OK, I got EU2 yesterday and fiddled around with it last night. It looks like a very complex, comprehensive game, but after I went through the tutorial I felt I had a vague understanding of the basic concepts and absolutely no understanding of how to get started in a real game. When I started a scenario, I had no idea what I should do, focus on, think about, produce, etc., etc. There was no guidance (unless it's in the manual -- I didn't read it) as to what my goals were, how to get victory points, and so on. Meanwhile, things were happening around me. It was all very confusing.

    On the other hand, I only spent about an hour with it, and I assume that with more time, I can figure it out. But it appears there is a fairly steep learning curve.

    BC, anybody else -- concur? Disagree? Any advice?


    Blobs of Glup
  • edited December 1969
    It's not as scary as it looks :)

    Yeah, the tutorial is a joke. I should have mentioned this before, sorry about that.

    This is one of those games that you really have to learn by doing. As you've noted, it's complex, and the learning curve is steep...but once you're over the curve, it's surprisingly smooth sailing.

    Definately give some of the smaller campaigns a run through before you tackle the Grand Campaign. The Age of Exploration campaign is probably the best place to start. The countries are all pretty solid by then, so you should start with a decent military, and a stable economy rather than having to build it from the ground up. I'd take either Spain or Portugal for starters.

    Check out this page (http://www.chema-cagi.com/eu2/Beginners_EU2.htm), it's a pretty good beginner's guide. He also has several other FAQs on his main site (http://www.chema-cagi.com/Europa_Universalis.html)

    Also check out this chart (http://www.mydocsonline.com/pub/hexagonia/poster1_4.ZIP), it has info on the different levels of land and navel tech, what each diplo option is and what the effects are, and a lot of good tips.

    Victory points are complex. Some parts of it are pretty straight forward, like missions. You'll always know what you'll get for completing a mission, or what you'll lose for failing it. Everything else is kinda below the surface. Some of the FAQ's available will list how many victory points certain actions are worth, but there's no master list of how they're assigned. It's like your rating in Civ, there are a ton of things that factor into it, but generally the better your country does, the more points you get. The three main ways you get points are completing missions, having a strong economy, and good diplomacy/winning wars.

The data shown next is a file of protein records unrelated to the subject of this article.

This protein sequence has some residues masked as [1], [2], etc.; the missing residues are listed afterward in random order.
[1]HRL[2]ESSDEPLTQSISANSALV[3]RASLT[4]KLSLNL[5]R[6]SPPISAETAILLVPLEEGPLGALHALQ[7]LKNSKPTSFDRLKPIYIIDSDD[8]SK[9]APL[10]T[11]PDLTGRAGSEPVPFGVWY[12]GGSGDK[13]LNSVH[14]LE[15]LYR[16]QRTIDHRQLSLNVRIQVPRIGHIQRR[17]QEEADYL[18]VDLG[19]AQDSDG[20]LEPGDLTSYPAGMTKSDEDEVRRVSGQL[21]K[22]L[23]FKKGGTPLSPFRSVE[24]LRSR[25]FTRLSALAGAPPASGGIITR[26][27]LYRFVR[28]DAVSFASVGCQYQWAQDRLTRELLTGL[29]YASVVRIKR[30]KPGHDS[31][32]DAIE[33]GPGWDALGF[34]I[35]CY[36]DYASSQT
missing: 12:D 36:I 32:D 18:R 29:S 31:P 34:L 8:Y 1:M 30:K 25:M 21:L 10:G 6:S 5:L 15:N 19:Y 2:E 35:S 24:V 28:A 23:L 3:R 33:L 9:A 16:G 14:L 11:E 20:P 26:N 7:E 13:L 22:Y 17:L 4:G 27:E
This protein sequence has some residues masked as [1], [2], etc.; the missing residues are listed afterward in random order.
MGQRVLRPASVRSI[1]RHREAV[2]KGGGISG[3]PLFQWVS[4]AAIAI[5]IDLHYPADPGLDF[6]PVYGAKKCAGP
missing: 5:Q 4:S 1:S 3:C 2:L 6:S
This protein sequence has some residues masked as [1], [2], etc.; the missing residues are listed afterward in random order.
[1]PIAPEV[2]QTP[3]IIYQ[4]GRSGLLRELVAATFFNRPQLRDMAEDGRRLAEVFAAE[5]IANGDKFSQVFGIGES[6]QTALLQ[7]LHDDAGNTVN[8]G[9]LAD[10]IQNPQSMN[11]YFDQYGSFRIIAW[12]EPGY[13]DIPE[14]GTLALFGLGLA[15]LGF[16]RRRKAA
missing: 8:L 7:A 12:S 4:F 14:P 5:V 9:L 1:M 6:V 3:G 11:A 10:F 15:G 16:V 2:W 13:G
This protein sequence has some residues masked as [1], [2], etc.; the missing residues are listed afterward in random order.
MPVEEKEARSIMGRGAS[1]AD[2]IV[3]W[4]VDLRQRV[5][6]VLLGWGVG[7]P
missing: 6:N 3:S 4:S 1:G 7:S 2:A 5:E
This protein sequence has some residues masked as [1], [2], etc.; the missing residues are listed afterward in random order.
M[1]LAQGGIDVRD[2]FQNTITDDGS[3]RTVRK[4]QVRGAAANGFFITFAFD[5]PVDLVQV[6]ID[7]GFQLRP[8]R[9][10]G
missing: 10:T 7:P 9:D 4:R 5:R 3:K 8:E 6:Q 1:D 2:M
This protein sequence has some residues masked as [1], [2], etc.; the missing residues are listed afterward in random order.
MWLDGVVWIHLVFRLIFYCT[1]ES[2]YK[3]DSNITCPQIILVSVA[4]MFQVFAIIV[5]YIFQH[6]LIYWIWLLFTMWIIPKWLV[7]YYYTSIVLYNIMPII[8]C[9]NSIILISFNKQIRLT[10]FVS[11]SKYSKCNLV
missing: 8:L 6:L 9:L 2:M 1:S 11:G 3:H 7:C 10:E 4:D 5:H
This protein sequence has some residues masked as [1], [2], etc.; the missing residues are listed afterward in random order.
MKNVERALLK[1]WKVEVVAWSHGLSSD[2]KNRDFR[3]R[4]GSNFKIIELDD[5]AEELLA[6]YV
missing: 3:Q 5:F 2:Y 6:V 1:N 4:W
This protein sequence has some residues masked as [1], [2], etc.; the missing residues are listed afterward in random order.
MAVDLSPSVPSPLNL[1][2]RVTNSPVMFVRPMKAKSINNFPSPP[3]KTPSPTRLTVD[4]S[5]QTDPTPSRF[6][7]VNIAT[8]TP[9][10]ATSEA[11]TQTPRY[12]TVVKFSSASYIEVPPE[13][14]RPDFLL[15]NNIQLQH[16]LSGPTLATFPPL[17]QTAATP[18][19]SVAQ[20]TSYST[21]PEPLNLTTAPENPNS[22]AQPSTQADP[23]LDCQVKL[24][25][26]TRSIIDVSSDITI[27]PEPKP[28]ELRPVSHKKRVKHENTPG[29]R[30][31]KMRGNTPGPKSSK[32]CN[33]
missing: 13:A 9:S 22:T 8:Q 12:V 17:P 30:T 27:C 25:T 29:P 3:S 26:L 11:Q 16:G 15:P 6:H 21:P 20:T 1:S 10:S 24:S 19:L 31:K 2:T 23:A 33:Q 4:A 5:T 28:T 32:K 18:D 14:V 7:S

It takes a while to get used to this game, and it's very overwelming at first, but you're right, give it a few hours of playtime and you'll have it pretty much down.

    -Mori


  • edited December 1969
    Re: It's not as scary as it looks :)

    Yeah, the tutorial is a joke. I should have mentioned this
    before, sorry about that.

    I'll get my revenge... some day... ::shakes fist::
    Definately give some of the smaller campaigns a run through
    before you tackle the Grand Campaign. The Age of Exploration
    campaign is probably the best place to start. The countries are
    all pretty solid by then, so you should start with a decent
    military, and a stable economy rather than having to build it
    from the ground up. I'd take either Spain or Portugal for
    starters.

    I'll try that.

    Check out this page
    (http://www.chema-cagi.com/eu2/Beginners_EU2.htm), it's a pretty
    good beginner's guide. He also has several other FAQs on his